University of Michigan
Big History Project
Students in Big History Project course learn to make warranted claims, a vital element in critical thinking and rational discourse. Since at least the time of Aristotle, this has been a valued goal of teachers and teaching, though it was philosopher Stephen Toulmin who, in his seminal The Uses of Argument (1958), best articulated the elements entailed in making strong claims. A claim, Toulmin “claimed,” is an assertion of fact, judgement, or policy that is grounded, supported, or tested by empirical evidence, credible authority, or reason (ah, BHP’s claim testers). The justification that connects the supports to the claim Toulmin called the warrant. Thus, warranted claims show how the support – the evidence, authority, logic, or even intuition — is sufficient to accept the claim.
BHP provides many opportunities for students to learn how to make warranted claims and to evaluate the claims of others. Their scores on unit Investigations show significant growth in BHP students’ ability to use evidence, logic, and disciplinary concepts to reason toward credible conclusion.
However, one of BHP’s greatest instructional strengths is the opportunity it provides for teachers to make warranted claims about what their students are learning in the course. With BHP Score grading the Investigations, teachers can now easily make data-driven claims about what and how well students are learning.
Three things make this opportunity for teachers to use the data on their students’ thinking and writing increasingly important.
First, it helps teachers effectively and easily meet a growing demand that schools use data to assess what students are learning, and by implication, what and how well teachers are teaching. Over the past 15 years, since 2001’s Elementary and Secondary Education Act, federal and state policy have promoted the use of data to guide decisions about instruction and about teaching at the district, school, and classroom level. This has forced districts to update their data systems while placing new expectations on teachers to gather and interpret data.
BHP Score goes a long way to meeting these expectations by offering timely information on student performance, information that is easy to comprehend, interpret, and access since we send it directly to the teachers.
Second, and more important, since BHP is evaluating students’ essays at many points in the course, it is providing teachers information that is typically not readily available or is difficult and time-consuming to gather, yet is necessary to understand changes in student thinking. Thus, BHP is enabling teachers to make data-based, warranted claims about the relative growth in their students’ disciplinary thinking as well as their ability to structure arguments; weigh, evaluate, and use evidence; and apply concepts.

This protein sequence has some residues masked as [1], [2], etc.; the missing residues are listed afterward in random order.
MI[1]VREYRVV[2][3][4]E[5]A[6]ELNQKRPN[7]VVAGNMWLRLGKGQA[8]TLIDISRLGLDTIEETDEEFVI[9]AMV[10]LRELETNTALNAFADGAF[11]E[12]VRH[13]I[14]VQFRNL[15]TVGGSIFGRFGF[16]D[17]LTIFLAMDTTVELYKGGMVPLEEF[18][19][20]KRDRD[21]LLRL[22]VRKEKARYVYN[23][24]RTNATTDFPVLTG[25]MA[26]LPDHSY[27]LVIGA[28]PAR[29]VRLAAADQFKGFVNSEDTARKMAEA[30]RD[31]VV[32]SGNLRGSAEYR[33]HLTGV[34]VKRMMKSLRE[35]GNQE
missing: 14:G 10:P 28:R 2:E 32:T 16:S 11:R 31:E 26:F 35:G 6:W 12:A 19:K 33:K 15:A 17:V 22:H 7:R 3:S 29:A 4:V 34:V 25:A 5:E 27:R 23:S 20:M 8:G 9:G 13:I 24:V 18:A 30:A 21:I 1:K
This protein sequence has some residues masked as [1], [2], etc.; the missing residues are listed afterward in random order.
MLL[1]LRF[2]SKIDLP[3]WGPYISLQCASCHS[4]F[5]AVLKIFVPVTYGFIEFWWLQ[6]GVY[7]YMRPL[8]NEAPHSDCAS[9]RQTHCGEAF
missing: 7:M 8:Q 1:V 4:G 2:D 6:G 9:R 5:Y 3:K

In short, since the BHP data does not come from narrow, fragmented learning objectives tested only through multiple choice exams at the beginning and end of the year, it offers teacher the ability to make more nuanced claims about student learning, claims that really reflect the valuable “stuff” they are teaching.
Last, BHP data is flexible. Teachers can group or aggregate the scores in multiple ways to show how individual students, groups of students, or entire classes develop over an entire course or at different times in a course. For example, teachers might wish to give priority to changes in students’ use of evidence or application of disciplinary concepts, to identify places in their teaching that generate the most gain or places where students plateau. This enables teachers to make claims about what and how effectively they are teaching and use information as feedback to identify areas of instructional strength or areas in which they might improve. Or, teachers use the data to identify students for whom such thinking and writing comes easily and those who struggle, to surface relative success of a set of lessons or activities on these different “types” of learners.
Many BHP teachers have begun to use BHP Score and the Investigations to meet the data demands of their districts. Some teachers report great value in using BHP data to supplement — or is it to counter? – the required information their district draws from standardized multiple-choice tests, while other teachers exclusively use BHP reports to assess their teaching and student learning.
Either way, one of BHP’s residual benefits has been the opportunity it offers for teachers to make warranted claims in addition to the opportunity provided for students to learn about claims and claim-testing.